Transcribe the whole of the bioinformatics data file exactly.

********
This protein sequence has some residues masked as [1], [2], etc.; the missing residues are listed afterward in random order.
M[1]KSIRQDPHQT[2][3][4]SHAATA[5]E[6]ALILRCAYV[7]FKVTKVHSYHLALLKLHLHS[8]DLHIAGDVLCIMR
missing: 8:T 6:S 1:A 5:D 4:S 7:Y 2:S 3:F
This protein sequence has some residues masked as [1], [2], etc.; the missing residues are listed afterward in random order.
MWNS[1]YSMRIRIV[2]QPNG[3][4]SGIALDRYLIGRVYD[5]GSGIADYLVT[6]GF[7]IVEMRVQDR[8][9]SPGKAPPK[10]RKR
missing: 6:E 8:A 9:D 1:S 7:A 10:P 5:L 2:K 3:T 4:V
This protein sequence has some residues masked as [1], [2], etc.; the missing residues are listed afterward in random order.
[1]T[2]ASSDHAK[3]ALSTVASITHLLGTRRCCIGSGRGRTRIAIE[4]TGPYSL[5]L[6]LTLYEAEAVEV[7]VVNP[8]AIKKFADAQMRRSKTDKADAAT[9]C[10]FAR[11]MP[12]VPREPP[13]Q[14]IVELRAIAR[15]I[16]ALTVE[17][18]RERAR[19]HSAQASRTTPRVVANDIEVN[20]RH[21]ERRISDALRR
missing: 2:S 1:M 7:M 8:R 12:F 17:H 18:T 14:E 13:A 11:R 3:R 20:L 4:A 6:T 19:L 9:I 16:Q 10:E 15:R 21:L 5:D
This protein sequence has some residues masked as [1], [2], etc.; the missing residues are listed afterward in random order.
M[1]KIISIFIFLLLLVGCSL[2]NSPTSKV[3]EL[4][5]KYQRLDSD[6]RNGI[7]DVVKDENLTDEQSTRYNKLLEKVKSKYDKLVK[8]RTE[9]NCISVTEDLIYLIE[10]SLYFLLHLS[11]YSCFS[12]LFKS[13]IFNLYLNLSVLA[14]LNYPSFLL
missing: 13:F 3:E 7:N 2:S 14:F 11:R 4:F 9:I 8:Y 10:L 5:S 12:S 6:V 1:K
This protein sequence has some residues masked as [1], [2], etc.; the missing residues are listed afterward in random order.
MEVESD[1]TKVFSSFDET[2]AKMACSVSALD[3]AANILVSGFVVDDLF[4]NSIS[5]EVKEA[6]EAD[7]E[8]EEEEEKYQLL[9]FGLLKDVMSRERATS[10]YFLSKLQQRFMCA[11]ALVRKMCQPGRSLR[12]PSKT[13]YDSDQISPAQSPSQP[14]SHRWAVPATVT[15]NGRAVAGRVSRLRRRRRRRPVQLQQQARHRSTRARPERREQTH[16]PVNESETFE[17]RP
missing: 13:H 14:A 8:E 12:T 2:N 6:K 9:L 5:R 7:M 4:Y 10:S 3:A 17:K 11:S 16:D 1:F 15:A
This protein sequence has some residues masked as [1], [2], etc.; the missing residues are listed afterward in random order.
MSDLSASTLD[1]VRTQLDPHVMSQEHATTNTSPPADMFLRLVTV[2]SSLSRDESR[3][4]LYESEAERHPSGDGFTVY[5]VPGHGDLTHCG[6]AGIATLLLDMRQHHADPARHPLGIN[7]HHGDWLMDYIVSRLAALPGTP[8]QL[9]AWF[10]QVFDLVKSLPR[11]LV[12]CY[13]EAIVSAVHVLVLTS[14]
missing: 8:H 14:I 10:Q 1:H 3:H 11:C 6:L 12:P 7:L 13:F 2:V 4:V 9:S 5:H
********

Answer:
This protein sequence has some residues masked as [1], [2], etc.; the missing residues are listed afterward in random order.
M[1]KSIRQDPHQT[2][3][4]SHAATA[5]E[6]ALILRCAYV[7]FKVTKVHSYHLALLKLHLHS[8]DLHIAGDVLCIMR
missing: 8:T 6:S 1:A 5:D 4:S 7:Y 2:S 3:F
This protein sequence has some residues masked as [1], [2], etc.; the missing residues are listed afterward in random order.
MWNS[1]YSMRIRIV[2]QPNG[3][4]SGIALDRYLIGRVYD[5]GSGIADYLVT[6]GF[7]IVEMRVQDR[8][9]SPGKAPPK[10]RKR
missing: 6:E 8:A 9:D 1:S 7:A 10:P 5:L 2:K 3:T 4:V
This protein sequence has some residues masked as [1], [2], etc.; the missing residues are listed afterward in random order.
[1]T[2]ASSDHAK[3]ALSTVASITHLLGTRRCCIGSGRGRTRIAIE[4]TGPYSL[5]L[6]LTLYEAEAVEV[7]VVNP[8]AIKKFADAQMRRSKTDKADAAT[9]C[10]FAR[11]MP[12]VPREPP[13]Q[14]IVELRAIAR[15]I[16]ALTVE[17][18]RERAR[19]HSAQASRTTPRVVANDIEVN[20]RH[21]ERRISDALRR
missing: 2:S 1:M 7:M 8:R 12:F 17:H 18:T 14:E 13:A 11:R 3:R 20:L 4:A 6:T 19:L 9:I 16:Q 10:E 15:R 21:L 5:D
This protein sequence has some residues masked as [1], [2], etc.; the missing residues are listed afterward in random order.
M[1]KIISIFIFLLLLVGCSL[2]NSPTSKV[3]EL[4][5]KYQRLDSD[6]RNGI[7]DVVKDENLTDEQSTRYNKLLEKVKSKYDKLVK[8]RTE[9]NCISVTEDLIYLIE[10]SLYFLLHLS[11]YSCFS[12]LFKS[13]IFNLYLNLSVLA[14]LNYPSFLL
missing: 13:F 3:E 7:N 2:S 14:F 11:R 4:F 9:I 8:Y 10:L 5:S 12:S 6:V 1:K
This protein sequence has some residues masked as [1], [2], etc.; the missing residues are listed afterward in random order.
MEVESD[1]TKVFSSFDET[2]AKMACSVSALD[3]AANILVSGFVVDDLF[4]NSIS[5]EVKEA[6]EAD[7]E[8]EEEEEKYQLL[9]FGLLKDVMSRERATS[10]YFLSKLQQRFMCA[11]ALVRKMCQPGRSLR[12]PSKT[13]YDSDQISPAQSPSQP[14]SHRWAVPATVT[15]NGRAVAGRVSRLRRRRRRRPVQLQQQARHRSTRARPERREQTH[16]PVNESETFE[17]RP
missing: 13:H 14:A 8:E 12:T 2:N 6:K 9:L 5:R 7:M 4:Y 10:S 3:A 17:K 11:S 16:D 1:F 15:A
This protein sequence has some residues masked as [1], [2], etc.; the missing residues are listed afterward in random order.
MSDLSASTLD[1]VRTQLDPHVMSQEHATTNTSPPADMFLRLVTV[2]SSLSRDESR[3][4]LYESEAERHPSGDGFTVY[5]VPGHGDLTHCG[6]AGIATLLLDMRQHHADPARHPLGIN[7]HHGDWLMDYIVSRLAALPGTP[8]QL[9]AWF[10]QVFDLVKSLPR[11]LV[12]CY[13]EAIVSAVHVLVLTS[14]
missing: 8:H 14:I 10:Q 1:H 3:H 11:C 6:L 12:P 7:L 13:F 2:V 4:V 9:S 5:H